The Morning After: The verdict on Google’s Pixel Fold

Samsung’s Galaxy Z Fold line is the undisputed champion of big flexible phones. But – outside of China – it holds that title by default. With the Pixel Fold, Google has created a foldable challenger that directly addresses some of Samsung’s (and foldables’) weaknesses. Google says that over 50 first-party apps have already been optimized for use on devices like the Pixel Fold. Some of the enhancements we’ve seen before, like tabletop mode in YouTube. But, by virtue of being made by the same company that makes Android, there are more features here. That even includes third-party apps like WhatsApp, where you can share images from Google Photos just by dragging and dropping.


According to Engadget’s Sam Rutherford, the Pixel Fold’s clever hinge and slim chassis make it easy to use and carry, while its wider body makes the phone’s exterior screen much more usable. With better cameras and UI tweaks to make multitasking a tiny bit simpler, the Pixel Fold more than holds its own against Samsung’s Z Fold 4. The main challenge: that $1,799 price. Check out the full review here.

– Mat Smith

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Netflix is removing its ‘basic’ plan in Canada

Users will have basic with ads, standard or premium tiers available.

Netflix announced its basic plan would no longer be an option for Canadian subscribers. Anyone already on a basic plan doesn’t have to worry about being kicked off it, but if they choose to move to another option or close their account, they can’t get back on that tier. In Canada, the basic tier is $9.99 (CAD) per month, while the basic tier with ads, launched last year, costs $5.99. Now with the decision to remove its basic option, the streamer is pushing more of its customers towards an ad-filled viewing experience. It’s making the company money: In the first quarter of 2023, Netflix saw its basic with ads tier bring in more money per user than its standard plan.

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Amazon will use small businesses to help deliver packages in the US

Your local bodega could bring shipments to your door.

Amazon is launching a new hub delivery system that uses small businesses in 23 states (including California, New York and Washington) to complete customer shipments. Those businesses need secure storage areas and must deliver an average of 30 packages daily outside of major holidays. Amazon debuted an “I Have Space” system in India in 2015, and expanded it to both Japan and Spain. A US pilot program began in late 2020, although it focused on improving delivery for rural customers. This new system covers over 20 major cities, including Boston, New York City and Los Angeles.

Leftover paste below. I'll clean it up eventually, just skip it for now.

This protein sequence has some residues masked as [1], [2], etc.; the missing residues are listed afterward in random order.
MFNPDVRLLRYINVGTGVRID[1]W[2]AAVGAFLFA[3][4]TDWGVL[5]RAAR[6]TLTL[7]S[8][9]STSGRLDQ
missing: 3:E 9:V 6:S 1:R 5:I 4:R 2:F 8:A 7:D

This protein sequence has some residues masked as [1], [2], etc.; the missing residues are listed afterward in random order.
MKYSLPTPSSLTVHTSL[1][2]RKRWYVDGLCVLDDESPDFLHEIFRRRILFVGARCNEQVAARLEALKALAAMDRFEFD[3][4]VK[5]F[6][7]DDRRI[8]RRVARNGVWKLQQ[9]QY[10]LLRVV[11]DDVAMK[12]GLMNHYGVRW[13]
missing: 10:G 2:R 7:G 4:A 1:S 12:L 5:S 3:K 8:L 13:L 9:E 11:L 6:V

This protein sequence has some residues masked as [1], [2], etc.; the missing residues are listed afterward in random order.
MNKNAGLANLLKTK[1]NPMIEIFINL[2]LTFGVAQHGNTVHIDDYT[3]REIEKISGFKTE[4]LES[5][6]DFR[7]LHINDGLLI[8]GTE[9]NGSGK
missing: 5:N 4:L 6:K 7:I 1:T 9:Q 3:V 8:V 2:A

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Meta’s Quest+ subscription offers two VR titles per month

The plan costs $8 per month or $60 per year.


Meta is making its own Xbox Game Pass-like subscription service for VR titles. Meta Quest+, grants users access to “the best titles on the platform” for $8 per month or $60 per year. The subscription is available starting today on Quest 2 and Quest Pro. It’s also coming to Quest 3 when that headset arrives this fall. The first two are the hit first-person shooter Pistol Whip and Pixel Ripped 1995. Like PlayStation Plus Essential, you’ll retain access to the games as long as you remain a member.

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NASA is creating a ChatGPT-like AI assistant for astronauts

An early version is planned for the Lunar Gateway space station.

Has 2001: A Space Odyssey taught us nothing? Yes. NASA is developing an AI chat system allowing astronauts to perform maneuvers, conduct experiments and more using a natural-language ChatGPT-like interface.

NASA aims to deploy the system on its Lunar Gateway, a space station that will orbit the Moon and support NASA’s Artemis mission. It would use a natural language interface that allows astronauts to seek advice on experiments or conduct maneuvers without diving into complex manuals.

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This article originally appeared on Engadget at https://www.engadget.com/the-morning-after-the-verdict-on-googles-pixel-fold-111523236.html?src=rss


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